With that said, and taking my early anger into account, I feel a little conflicted here. The “good guys” failed to win at their own competition, and as a result, they change the rules to exclude or punish the “bad guys”. Is that fair? If the Radler episode has taught me anything, it’s taught me to play the ball and not the player. I bear DB no ill will at all. I just think it’s better for beer in NZ if craft breweries continue to win the awards and thus gain the publicity from BrewNZ and Beervana. Does that justify changing the award parameters? I don’t know. That’s what the comments section is for! This is a thorny and complex topic, and I’ve barely scratched the surface. Have at it.

*EDIT* See Stu’s points in the comments for more clarification on how points are achieved.

19 thoughts on “BrewNZ 2010 – “That” result.

  • Martin Bulmer

    Changing the rules to me just smacks of sour grapes: its our bat and ball and we’re taking them home. I bear DB no I’ll will and hope that this award will spur them into creating new and interesting beers. I hope it will also spur other brewers to produce beers in the categories that DB have triumphed in. By doing this the craft brewers will increase the chances that the trad drinker will try something else by the brewer that’s a bit more edgy i.e. Flavoursome.

  • Barry

    Great post Greig. I understand your conumdrum regarding this:

    “The “good guys” failed to win at their own competition, and as a result, they change the rules to exclude or punish the “bad guys”. Is that fair?”

    Is it that black and white? Isn’t it that the Guild has to make a decision that they no longer condone faux-styles-that-only-exist-so-big-breweries-can-enter-their-watery-commodity-lagers and remove them from their showcase competition?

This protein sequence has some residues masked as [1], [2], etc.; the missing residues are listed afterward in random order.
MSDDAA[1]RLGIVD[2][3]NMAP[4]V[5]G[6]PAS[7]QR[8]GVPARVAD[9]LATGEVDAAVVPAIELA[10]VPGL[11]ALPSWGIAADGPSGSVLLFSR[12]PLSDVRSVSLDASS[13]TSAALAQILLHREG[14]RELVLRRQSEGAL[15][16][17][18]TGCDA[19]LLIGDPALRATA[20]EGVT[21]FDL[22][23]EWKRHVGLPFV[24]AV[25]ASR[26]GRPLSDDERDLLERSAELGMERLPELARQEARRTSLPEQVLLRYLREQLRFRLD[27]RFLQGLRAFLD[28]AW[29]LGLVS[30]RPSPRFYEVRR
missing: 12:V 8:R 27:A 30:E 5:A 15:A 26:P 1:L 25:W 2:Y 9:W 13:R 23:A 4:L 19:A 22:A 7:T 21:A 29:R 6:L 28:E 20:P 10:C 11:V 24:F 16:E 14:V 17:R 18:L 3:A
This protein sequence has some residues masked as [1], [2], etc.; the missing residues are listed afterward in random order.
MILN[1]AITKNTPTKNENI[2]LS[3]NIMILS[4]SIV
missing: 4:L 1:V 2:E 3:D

Then the onus is on the big breweries to brew good versions of proper “globally accepted” styles. Monteiths Black in this instance would have still won the International Lager trophy, if deservedly so.
    I would also suggest that the Guild make a point of only accepting entries for beers in their labeled-sold-and-marketed-as style. Tui would have had to been judged against actual IPAs.

  • greig Post author

    That was my gut reaction too Barry. Kieran and I argued this, and while I’m still not 100% convinced, I am sure his point has merit. It’s a “chicken and egg” thing. The styles evolved long before there were awards for them. In my opinion, they largely evolved due to economic concerns and not flavour ones. Should that matter? They’re still a part (the largest part) of our NZ drinking scene, and so shouldn’t they be represented? Is it fair to rule them out?

  • Stu

    I don’t know who is embarrassed by the result. Is it really that bad?

    I agree that there are some positives here. A full page advert in a Sunday paper promoting the BrewNZ Awards (on the back of DB winning champion brewery) is one of them… I bet a few more people know about BrewNZ now.

    I have plenty of thoughts on how the beer awards could change but how they calculate the champion brewery is far from the top of that list. How you enter your beers isn’t either but that probably would have changed the result. I’m sure we used to have it that the beers had to be entered according to the site at which they were brewed, I’m guessing that has changed as all the DB beers entered would (on the face of it) appear to come from different sites. It may be too hard to audit this but sometimes you just have to rely on the honesty of people entering the awards.